Building upon its “family-friendly” picture book storytelling platform, Storybird has launched a new longform format, targeted at writers looking to both serialize their work, and connect with readers already using the service.
The longform stories created by Storybird users can be lengthy novels serialized into multiple chapters, or a short story viewed on a single page. It is now available throughout Storybird, but still in beta for classrooms, with full integration for teachers expected by summer.
"Longform stories are a powerful tool for both amateur and professional writers to engage readers through serialization," said Storybird head of editorial Molly O'Neill. "You can release chapters weekly, arc over several months to build engagement, and turn readers into fans and followers."
According to Mark Ury, who founded Storybird in 2010, the membership base of nearly four million members on the platform can be divided into three core users: educators (the platform is used in 300,000 schools worldwide), families, and, the “largest bulge,” tween and teen girls, who make up roughly 80% of the membership.
After the picture book platform came out of open beta last spring, Ury set out to craft just what role Storybird would play in the landscape of digital storytelling. He found himself especially inspired by the Scholastic business model. “It’s very simple and therefore very elegant,” said Ury. “It’s a two-sided instrument—they sell educational tools that give them inroads into schools and homes, and on the other end they build and develop writers they can bring into that brand.”
“[I started] to think about a very similar model for the 21st century,” added Ury. “One that didn’t live with 19th-century publishing constraints.”
Next, he set out to find an “architect” to bridge the digital divide. In August, he hired O’Neill away from HarperCollins, where she helped launch the career of Veronica Roth and her bestselling Divergent series.
“[Our users] wanted to be telling longer format stories,” said O’Neill. She is “eager to match" authors of stories for children, tweens, and young teens with Storybird's global membership base, while at the same time, focus on developing ways for professional authors and illustrators to create and promote their work on the platform.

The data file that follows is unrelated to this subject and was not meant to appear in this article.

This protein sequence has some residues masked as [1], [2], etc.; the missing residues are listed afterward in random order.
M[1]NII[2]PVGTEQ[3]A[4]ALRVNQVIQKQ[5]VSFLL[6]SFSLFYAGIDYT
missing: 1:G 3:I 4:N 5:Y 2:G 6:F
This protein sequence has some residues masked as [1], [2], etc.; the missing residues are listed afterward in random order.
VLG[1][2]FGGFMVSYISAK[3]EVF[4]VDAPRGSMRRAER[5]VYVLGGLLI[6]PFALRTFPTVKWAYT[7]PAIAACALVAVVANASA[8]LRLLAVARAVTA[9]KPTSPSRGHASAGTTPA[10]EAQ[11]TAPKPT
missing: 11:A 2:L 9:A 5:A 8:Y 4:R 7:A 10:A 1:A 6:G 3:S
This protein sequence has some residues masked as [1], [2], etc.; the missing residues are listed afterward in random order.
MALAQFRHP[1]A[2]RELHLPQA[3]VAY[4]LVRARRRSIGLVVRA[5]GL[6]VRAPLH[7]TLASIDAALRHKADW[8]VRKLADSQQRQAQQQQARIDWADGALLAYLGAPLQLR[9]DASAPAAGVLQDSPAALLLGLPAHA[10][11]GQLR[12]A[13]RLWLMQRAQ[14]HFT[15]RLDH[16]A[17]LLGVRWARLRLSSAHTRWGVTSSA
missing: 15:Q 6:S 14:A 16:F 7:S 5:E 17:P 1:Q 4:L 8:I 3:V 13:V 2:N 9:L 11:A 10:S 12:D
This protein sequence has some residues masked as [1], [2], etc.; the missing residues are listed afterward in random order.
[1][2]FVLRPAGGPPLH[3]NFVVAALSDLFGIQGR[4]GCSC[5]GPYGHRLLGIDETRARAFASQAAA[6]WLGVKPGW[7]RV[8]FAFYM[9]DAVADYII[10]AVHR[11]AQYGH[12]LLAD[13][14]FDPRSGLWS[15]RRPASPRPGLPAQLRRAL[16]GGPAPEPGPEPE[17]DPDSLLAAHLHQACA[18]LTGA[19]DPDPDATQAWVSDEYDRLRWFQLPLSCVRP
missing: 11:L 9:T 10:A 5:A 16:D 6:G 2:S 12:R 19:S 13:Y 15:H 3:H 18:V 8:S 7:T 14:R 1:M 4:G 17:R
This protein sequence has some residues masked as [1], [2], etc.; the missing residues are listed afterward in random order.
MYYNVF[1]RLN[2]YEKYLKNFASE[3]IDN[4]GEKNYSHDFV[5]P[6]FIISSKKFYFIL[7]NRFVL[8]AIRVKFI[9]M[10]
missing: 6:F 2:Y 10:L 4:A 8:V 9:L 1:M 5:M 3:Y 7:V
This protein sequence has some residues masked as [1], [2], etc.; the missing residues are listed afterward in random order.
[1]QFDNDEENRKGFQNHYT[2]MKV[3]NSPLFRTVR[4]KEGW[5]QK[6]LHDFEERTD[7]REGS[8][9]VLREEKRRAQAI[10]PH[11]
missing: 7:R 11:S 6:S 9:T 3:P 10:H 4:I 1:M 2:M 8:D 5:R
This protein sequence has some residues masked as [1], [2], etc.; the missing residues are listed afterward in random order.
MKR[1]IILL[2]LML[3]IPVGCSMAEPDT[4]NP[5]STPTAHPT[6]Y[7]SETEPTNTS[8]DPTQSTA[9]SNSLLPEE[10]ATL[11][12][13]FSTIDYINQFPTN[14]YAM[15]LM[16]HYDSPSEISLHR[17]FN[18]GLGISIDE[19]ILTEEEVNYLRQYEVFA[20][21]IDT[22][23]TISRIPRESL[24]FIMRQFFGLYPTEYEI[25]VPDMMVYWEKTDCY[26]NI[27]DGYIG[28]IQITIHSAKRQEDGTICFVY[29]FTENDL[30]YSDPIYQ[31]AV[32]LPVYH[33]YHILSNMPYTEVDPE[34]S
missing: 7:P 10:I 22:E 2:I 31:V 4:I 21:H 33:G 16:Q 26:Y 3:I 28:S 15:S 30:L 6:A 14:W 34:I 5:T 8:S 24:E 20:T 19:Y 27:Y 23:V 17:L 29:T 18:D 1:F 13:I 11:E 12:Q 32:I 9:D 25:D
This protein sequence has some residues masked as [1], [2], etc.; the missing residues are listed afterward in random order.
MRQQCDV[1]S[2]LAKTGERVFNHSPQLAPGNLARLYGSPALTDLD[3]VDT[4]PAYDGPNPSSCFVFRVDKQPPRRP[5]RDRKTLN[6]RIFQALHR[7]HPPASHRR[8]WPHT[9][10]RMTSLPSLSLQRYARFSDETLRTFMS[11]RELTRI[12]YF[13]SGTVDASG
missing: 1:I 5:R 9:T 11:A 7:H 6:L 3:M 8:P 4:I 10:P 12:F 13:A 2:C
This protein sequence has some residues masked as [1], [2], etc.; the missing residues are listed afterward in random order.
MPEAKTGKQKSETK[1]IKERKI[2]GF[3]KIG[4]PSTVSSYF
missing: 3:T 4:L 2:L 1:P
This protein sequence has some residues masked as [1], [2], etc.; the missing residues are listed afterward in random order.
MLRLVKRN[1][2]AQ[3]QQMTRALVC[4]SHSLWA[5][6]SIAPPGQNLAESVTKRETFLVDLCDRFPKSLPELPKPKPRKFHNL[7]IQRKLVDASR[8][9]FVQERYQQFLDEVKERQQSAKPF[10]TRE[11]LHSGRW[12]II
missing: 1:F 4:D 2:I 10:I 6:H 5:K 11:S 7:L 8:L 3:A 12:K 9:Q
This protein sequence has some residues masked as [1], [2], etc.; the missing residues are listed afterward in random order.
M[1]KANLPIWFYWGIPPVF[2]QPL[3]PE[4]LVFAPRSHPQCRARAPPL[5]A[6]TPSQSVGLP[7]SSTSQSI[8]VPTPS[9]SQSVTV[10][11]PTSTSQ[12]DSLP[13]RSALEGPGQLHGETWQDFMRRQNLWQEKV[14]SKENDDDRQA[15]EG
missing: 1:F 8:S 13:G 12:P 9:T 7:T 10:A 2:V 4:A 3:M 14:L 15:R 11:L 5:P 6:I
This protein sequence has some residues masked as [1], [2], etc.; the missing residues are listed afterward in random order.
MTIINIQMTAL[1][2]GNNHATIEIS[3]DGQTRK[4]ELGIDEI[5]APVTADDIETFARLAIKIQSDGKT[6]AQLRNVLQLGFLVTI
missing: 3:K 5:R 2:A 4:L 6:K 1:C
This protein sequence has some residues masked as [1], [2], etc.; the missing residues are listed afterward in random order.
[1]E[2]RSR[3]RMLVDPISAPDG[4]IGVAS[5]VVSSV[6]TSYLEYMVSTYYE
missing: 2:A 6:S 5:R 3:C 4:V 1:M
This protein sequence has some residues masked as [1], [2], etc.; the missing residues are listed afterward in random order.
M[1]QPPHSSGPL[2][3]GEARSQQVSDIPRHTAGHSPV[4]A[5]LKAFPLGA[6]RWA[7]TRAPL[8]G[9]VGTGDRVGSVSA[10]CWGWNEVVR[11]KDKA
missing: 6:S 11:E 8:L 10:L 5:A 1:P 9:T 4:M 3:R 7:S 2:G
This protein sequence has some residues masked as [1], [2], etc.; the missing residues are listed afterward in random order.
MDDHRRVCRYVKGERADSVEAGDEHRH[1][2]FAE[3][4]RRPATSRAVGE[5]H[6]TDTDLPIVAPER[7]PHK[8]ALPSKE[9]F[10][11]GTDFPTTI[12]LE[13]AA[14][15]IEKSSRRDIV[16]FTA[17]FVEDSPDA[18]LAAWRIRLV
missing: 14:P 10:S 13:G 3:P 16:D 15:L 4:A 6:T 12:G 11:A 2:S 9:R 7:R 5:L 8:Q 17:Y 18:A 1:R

In addition to viewing their creations online, Storybird users are able to purchase physical copies of books developed on the platform. Storybird also offers membership programs for educators, and, in the future, plans to add art and merchandise sales on the e-commerce side, and expand membership options to consumers.
On top of the new product launch, the startup also announced the formation of Storybird Creative Partners, a slate of authors and illustrators commissioned to work with the company, and those who rise up through the platform. According to Ury, the purpose of the program, to take place seasonally, is to “incubate, analyze, and understand how we market and commercialize authors and their stories.” Storybird will identify organic users it believes are "poised for success" through internal data and metrics, and reader engagement. The authors and artists, and their books, will be promoted and featured in many ways across the site, via the forthcoming Storybird iOS app, and through traditional and social media outlets.
“The future of the writer-artist-reader relationship is collaborative and communal,” said O’Neill. “We expect that many of our platform’s native stars will emerge from among the early adopters of this new format."